Korean J Blood Transfus.  2011 Dec;22(3):264-270.

Immune Hemolytic Anemia after ABO-mismatched Liver Transplantation: A Case Report

  • 1Department of Laboratory Medicine, College of Medicine, Korea University, Seoul, Korea. yuret@korea.ac.kr


Limitations due to lack of appropriate available donors for liver transplantation necessitates the use of ABO-mismatched donors. Transplantation of ABO-mismatched solid organs is sometimes associated with the development of immune hemolytic anemia, which is caused by production of antibodies by the donor B lymphocytes in a primary or secondary immune response against the recipient's red blood cell antigens. This condition is referred to as Passenger Lymphocyte Syndrome (PLS). PLS is more frequent in heart and lung transplants than in liver and kidney transplants with incidence of PLS in liver transplantation at 30~40%. When present, PLS typically manifests 1~3 weeks after transplantation, and subsides within 3 months after symptoms are first detected. In most patients, PLS is self-limiting and exhibits mild symptoms, but in some cases PLS can be life-threatening. We report a case of immune hemolytic anemia after an ABO-mismatched liver transplantation involving a blood group O donor and a blood group A recipient, and successful treatment of the resulting PLS symptoms by transfusion of gamma-irradiated group O Red Blood Cells (RBCs) accompanied by administration of 60 mg/day of methylprednisolone for 1 week.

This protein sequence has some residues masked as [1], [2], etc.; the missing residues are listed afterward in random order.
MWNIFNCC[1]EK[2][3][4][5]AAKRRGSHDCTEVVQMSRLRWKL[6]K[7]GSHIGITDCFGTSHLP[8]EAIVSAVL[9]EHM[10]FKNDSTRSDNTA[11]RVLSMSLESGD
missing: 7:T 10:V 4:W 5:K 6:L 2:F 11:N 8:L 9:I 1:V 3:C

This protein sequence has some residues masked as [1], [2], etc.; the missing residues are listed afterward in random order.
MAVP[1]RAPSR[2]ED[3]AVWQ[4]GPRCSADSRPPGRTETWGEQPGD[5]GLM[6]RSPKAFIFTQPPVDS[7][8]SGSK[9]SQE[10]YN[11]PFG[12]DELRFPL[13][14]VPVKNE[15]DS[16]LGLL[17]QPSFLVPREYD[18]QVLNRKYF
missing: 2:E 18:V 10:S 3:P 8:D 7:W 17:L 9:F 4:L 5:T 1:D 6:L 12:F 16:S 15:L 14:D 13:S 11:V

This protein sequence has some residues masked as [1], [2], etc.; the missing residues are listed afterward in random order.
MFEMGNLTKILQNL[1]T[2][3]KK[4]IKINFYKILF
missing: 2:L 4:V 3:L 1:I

Immune hemolytic anemia; Passenger lymphocyte; Liver transplantation
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